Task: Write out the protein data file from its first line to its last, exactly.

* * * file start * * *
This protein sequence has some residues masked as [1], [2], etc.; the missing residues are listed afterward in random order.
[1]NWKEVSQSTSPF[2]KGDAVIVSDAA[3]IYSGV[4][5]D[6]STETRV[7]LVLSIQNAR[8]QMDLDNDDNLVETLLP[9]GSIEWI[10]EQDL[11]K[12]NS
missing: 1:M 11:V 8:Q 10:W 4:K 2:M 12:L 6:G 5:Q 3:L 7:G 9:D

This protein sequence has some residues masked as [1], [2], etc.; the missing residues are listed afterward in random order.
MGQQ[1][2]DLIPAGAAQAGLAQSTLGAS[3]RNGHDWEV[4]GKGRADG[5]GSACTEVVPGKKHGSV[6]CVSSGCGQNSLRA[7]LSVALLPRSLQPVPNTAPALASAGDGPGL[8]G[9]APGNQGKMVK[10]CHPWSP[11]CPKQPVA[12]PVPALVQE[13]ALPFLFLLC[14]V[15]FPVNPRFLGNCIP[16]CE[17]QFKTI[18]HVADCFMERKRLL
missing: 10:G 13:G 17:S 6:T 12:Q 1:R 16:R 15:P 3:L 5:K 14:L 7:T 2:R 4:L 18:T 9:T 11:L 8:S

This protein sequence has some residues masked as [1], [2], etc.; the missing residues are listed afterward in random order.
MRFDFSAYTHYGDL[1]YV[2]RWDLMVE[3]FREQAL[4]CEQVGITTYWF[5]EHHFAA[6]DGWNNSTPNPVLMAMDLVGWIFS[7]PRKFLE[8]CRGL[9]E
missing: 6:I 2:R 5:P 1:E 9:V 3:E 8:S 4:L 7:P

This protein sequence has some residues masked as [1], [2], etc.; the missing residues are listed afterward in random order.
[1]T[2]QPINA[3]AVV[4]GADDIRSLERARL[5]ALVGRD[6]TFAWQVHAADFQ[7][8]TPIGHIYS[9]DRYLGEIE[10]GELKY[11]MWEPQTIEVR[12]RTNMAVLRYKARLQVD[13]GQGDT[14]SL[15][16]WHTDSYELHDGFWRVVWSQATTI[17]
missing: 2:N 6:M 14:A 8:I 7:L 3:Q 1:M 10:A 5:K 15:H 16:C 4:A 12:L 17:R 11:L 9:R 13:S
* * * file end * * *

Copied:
This protein sequence has some residues masked as [1], [2], etc.; the missing residues are listed afterward in random order.
[1]NWKEVSQSTSPF[2]KGDAVIVSDAA[3]IYSGV[4][5]D[6]STETRV[7]LVLSIQNAR[8]QMDLDNDDNLVETLLP[9]GSIEWI[10]EQDL[11]K[12]NS
missing: 1:M 11:V 8:Q 10:W 4:K 2:M 12:L 6:G 5:Q 3:L 7:G 9:D

This protein sequence has some residues masked as [1], [2], etc.; the missing residues are listed afterward in random order.
MGQQ[1][2]DLIPAGAAQAGLAQSTLGAS[3]RNGHDWEV[4]GKGRADG[5]GSACTEVVPGKKHGSV[6]CVSSGCGQNSLRA[7]LSVALLPRSLQPVPNTAPALASAGDGPGL[8]G[9]APGNQGKMVK[10]CHPWSP[11]CPKQPVA[12]PVPALVQE[13]ALPFLFLLC[14]V[15]FPVNPRFLGNCIP[16]CE[17]QFKTI[18]HVADCFMERKRLL
missing: 10:G 13:G 17:S 6:T 12:Q 1:R 16:R 15:P 3:L 5:K 14:L 7:T 2:R 4:L 18:T 9:T 11:L 8:S

This protein sequence has some residues masked as [1], [2], etc.; the missing residues are listed afterward in random order.
MRFDFSAYTHYGDL[1]YV[2]RWDLMVE[3]FREQAL[4]CEQVGITTYWF[5]EHHFAA[6]DGWNNSTPNPVLMAMDLVGWIFS[7]PRKFLE[8]CRGL[9]E
missing: 6:I 2:R 5:P 1:E 9:V 3:E 8:S 4:L 7:P

This protein sequence has some residues masked as [1], [2], etc.; the missing residues are listed afterward in random order.
[1]T[2]QPINA[3]AVV[4]GADDIRSLERARL[5]ALVGRD[6]TFAWQVHAADFQ[7][8]TPIGHIYS[9]DRYLGEIE[10]GELKY[11]MWEPQTIEVR[12]RTNMAVLRYKARLQVD[13]GQGDT[14]SL[15][16]WHTDSYELHDGFWRVVWSQATTI[17]
missing: 2:N 6:M 14:A 8:I 7:L 3:Q 1:M 10:A 5:K 15:H 16:C 4:A 12:L 17:R 11:L 9:R 13:S